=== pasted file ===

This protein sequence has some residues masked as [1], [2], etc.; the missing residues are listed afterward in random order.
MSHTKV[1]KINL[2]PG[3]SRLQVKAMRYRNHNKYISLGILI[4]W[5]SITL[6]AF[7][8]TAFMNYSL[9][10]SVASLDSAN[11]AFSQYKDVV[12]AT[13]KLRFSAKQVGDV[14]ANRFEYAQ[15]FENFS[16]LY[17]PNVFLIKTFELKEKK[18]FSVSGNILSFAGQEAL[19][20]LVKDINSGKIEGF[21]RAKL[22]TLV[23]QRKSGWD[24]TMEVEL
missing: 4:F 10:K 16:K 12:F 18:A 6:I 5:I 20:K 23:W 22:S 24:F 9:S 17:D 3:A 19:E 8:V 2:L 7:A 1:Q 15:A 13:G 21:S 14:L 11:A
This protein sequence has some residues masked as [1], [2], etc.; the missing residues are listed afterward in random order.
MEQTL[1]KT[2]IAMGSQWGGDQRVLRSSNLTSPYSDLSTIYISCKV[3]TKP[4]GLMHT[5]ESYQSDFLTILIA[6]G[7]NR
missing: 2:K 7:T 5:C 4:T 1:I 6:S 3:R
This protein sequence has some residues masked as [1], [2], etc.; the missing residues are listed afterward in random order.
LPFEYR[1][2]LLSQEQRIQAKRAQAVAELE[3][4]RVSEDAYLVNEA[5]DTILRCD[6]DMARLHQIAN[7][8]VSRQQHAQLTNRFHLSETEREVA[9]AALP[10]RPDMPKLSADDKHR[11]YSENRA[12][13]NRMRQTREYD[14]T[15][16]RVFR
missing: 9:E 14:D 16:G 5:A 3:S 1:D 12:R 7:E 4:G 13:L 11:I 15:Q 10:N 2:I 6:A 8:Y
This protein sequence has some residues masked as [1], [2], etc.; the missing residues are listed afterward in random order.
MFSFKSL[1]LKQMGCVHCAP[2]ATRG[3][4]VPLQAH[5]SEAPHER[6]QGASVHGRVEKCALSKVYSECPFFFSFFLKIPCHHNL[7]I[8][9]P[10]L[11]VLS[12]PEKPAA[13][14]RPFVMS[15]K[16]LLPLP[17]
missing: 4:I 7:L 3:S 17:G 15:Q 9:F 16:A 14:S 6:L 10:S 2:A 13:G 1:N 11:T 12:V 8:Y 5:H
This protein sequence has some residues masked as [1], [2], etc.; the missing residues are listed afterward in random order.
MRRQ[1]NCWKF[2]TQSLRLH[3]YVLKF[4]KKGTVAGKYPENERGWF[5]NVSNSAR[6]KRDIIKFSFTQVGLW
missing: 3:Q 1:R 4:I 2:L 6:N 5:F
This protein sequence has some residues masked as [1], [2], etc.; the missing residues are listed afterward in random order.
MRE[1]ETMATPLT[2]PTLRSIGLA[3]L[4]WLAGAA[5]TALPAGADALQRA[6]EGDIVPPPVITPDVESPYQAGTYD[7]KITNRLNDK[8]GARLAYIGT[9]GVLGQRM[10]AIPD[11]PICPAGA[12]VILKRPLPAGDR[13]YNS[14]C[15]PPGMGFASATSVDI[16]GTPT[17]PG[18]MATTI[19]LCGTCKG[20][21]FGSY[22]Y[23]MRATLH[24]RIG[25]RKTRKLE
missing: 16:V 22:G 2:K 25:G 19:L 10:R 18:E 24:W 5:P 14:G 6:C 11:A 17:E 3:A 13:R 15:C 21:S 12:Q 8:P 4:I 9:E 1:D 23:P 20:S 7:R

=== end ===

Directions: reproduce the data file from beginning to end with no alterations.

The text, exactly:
This protein sequence has some residues masked as [1], [2], etc.; the missing residues are listed afterward in random order.
MSHTKV[1]KINL[2]PG[3]SRLQVKAMRYRNHNKYISLGILI[4]W[5]SITL[6]AF[7][8]TAFMNYSL[9][10]SVASLDSAN[11]AFSQYKDVV[12]AT[13]KLRFSAKQVGDV[14]ANRFEYAQ[15]FENFS[16]LY[17]PNVFLIKTFELKEKK[18]FSVSGNILSFAGQEAL[19][20]LVKDINSGKIEGF[21]RAKL[22]TLV[23]QRKSGWD[24]TMEVEL
missing: 4:F 10:K 16:K 12:F 18:A 6:I 5:I 20:K 23:W 22:S 24:F 9:S 17:D 3:A 19:E 8:V 2:L 7:A 1:Q 15:A 13:G 21:S 14:L 11:A
This protein sequence has some residues masked as [1], [2], etc.; the missing residues are listed afterward in random order.
MEQTL[1]KT[2]IAMGSQWGGDQRVLRSSNLTSPYSDLSTIYISCKV[3]TKP[4]GLMHT[5]ESYQSDFLTILIA[6]G[7]NR
missing: 2:K 7:T 5:C 4:T 1:I 6:S 3:R
This protein sequence has some residues masked as [1], [2], etc.; the missing residues are listed afterward in random order.
LPFEYR[1][2]LLSQEQRIQAKRAQAVAELE[3][4]RVSEDAYLVNEA[5]DTILRCD[6]DMARLHQIAN[7][8]VSRQQHAQLTNRFHLSETEREVA[9]AALP[10]RPDMPKLSADDKHR[11]YSENRA[12][13]NRMRQTREYD[14]T[15][16]RVFR
missing: 9:E 14:D 16:G 5:A 3:S 1:D 12:R 7:E 4:G 13:L 11:I 15:Q 10:N 2:I 6:A 8:Y
This protein sequence has some residues masked as [1], [2], etc.; the missing residues are listed afterward in random order.
MFSFKSL[1]LKQMGCVHCAP[2]ATRG[3][4]VPLQAH[5]SEAPHER[6]QGASVHGRVEKCALSKVYSECPFFFSFFLKIPCHHNL[7]I[8][9]P[10]L[11]VLS[12]PEKPAA[13][14]RPFVMS[15]K[16]LLPLP[17]
missing: 4:I 7:L 3:S 17:G 15:Q 9:F 16:A 14:S 6:L 10:S 2:A 13:G 1:N 11:T 12:V 8:Y 5:H
This protein sequence has some residues masked as [1], [2], etc.; the missing residues are listed afterward in random order.
MRRQ[1]NCWKF[2]TQSLRLH[3]YVLKF[4]KKGTVAGKYPENERGWF[5]NVSNSAR[6]KRDIIKFSFTQVGLW
missing: 3:Q 1:R 4:I 2:L 6:N 5:F
This protein sequence has some residues masked as [1], [2], etc.; the missing residues are listed afterward in random order.
MRE[1]ETMATPLT[2]PTLRSIGLA[3]L[4]WLAGAA[5]TALPAGADALQRA[6]EGDIVPPPVITPDVESPYQAGTYD[7]KITNRLNDK[8]GARLAYIGT[9]GVLGQRM[10]AIPD[11]PICPAGA[12]VILKRPLPAGDR[13]YNS[14]C[15]PPGMGFASATSVDI[16]GTPT[17]PG[18]MATTI[19]LCGTCKG[20][21]FGSY[22]Y[23]MRATLH[24]RIG[25]RKTRKLE
missing: 16:V 22:G 2:K 25:G 19:L 10:R 18:E 24:W 5:P 14:G 6:C 11:A 17:E 3:A 13:R 15:C 21:S 12:Q 8:P 4:I 9:E 1:D 23:P 20:S 7:R